How do Student Loans Affect Credit Score?

How do Student Loans Affect Credit Score?

The cost of college has never been higher. Moreover, it’s becoming more difficult to get a quality job without a college degree. As a result of these two trends, more people than ever before are taking out student loans.

Additionally, the amount of money that people are borrowing to go to school has never been higher. This situation has left plenty of people wondering how student loans affect their credit score. This guide will help you understand the relationship between student loans and your credit score, so you can ensure your financial future is as bright as possible.

Type of Debt

The first thing you need to understand when learning about how student loans affect your credit score is that there are two main types of debt that credit reporting agencies evaluate. Credit reporting bureaus use the mix of types of debt in your accounts to help determine your credit score, and understanding what each one is will go a long way towards helping you make sense of your credit score and student loans.

Revolving Debt

The first type of debt that credit reporting agencies evaluate is known as revolving debt. Revolving debt is a credit line with an organization like a bank, in the case of credit cards, or a store, if you have a store-credit card. Most consumers have some revolving debt, and there’s nothing wrong with it by itself. However, the amount of revolving debt you have relative to the limit on all of your accounts is an important factor for determining a credit score. This is known as credit utilization. Ideally, you’ll want to stay under 25% of your available credit.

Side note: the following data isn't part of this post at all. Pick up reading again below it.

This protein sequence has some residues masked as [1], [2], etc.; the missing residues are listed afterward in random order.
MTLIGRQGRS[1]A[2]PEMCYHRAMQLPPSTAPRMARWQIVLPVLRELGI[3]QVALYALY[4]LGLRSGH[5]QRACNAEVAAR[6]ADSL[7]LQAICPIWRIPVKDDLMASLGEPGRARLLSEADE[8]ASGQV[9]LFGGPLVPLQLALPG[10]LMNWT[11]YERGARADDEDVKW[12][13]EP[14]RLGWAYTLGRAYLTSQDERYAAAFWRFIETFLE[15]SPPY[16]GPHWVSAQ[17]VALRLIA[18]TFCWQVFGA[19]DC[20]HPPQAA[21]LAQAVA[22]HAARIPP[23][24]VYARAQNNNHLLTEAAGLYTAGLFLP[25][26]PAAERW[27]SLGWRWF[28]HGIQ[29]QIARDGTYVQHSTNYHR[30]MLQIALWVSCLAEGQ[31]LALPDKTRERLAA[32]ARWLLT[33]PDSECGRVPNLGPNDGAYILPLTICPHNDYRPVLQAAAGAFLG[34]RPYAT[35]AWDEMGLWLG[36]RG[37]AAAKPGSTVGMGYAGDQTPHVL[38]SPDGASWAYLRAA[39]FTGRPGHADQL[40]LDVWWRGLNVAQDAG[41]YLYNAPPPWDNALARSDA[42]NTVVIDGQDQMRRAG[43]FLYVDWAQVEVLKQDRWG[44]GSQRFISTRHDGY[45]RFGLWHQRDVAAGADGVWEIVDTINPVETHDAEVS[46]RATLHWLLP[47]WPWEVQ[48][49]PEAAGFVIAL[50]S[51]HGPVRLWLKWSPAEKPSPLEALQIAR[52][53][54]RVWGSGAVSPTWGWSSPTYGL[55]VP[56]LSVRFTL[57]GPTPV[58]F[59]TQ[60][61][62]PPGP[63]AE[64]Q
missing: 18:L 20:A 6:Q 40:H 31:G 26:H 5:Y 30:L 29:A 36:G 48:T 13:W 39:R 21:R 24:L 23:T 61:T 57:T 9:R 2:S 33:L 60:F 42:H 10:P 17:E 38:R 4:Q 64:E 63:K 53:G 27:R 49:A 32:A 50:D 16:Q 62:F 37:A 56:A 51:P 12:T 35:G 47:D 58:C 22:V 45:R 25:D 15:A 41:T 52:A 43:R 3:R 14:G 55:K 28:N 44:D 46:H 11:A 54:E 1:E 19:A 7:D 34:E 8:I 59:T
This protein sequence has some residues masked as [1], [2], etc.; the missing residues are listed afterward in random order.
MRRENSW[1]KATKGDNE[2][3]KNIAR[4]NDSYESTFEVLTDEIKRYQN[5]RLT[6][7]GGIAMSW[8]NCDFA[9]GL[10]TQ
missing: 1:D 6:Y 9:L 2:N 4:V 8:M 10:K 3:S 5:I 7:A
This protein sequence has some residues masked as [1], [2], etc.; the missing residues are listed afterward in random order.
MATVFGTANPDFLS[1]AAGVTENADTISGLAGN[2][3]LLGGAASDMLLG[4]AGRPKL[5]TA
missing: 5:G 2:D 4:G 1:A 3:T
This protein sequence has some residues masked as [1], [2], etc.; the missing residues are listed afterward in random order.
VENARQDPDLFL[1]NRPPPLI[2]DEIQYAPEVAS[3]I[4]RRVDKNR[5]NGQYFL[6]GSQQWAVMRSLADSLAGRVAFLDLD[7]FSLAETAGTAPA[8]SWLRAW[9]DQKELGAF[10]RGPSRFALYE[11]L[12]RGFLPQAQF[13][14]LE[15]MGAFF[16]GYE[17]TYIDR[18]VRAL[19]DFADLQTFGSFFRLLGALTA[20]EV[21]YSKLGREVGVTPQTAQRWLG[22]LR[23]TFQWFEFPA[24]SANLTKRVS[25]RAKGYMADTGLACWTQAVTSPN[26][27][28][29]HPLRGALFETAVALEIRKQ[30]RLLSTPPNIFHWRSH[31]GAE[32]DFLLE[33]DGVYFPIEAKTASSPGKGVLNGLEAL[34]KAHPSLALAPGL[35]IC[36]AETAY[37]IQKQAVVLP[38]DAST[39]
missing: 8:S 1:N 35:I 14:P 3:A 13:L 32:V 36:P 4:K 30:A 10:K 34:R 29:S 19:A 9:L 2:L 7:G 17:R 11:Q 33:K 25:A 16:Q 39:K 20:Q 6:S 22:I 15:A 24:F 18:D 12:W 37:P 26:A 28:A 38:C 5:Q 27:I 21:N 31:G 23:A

For example, if you get a credit card with a $10,000 limit, then you can generally have up to $2,500 on the account without causing problems for your credit score. The closer you get to your $10,000 limit, the more your credit score will go down. Credit reporting agencies watch the amount of your revolving credit that you use very closely because it’s a good sign of how easily you’ll be able to pay your bills for new credit or loans.

Installment Debt

The next type of debt that credit agencies look at is called installment debt. Installment debt is a loan that you pay back over time. Student loans, mortgages, car loans, and other similar products are categorized as installment debt.

Credit agencies view installment debt as an investment in the future. Therefore, the amount of installment debt you have isn’t as important as it is with revolving debt. As a result, the amount of money that you owe in student loans isn’t as important as other factors when it comes to your credit score.

However, just like credit agencies look at the percentage of revolving debt you have versus your credit limit, they also evaluate the amount you owe on installment debt against how much debt you originally took out. If your balances for your installment debts are greater than the amount you originally borrowed, then your credit score will suffer. This usually isn’t a problem, so long as you make your scheduled payment on time. In fact, payments are the most important way that student loan debt affects your credit score.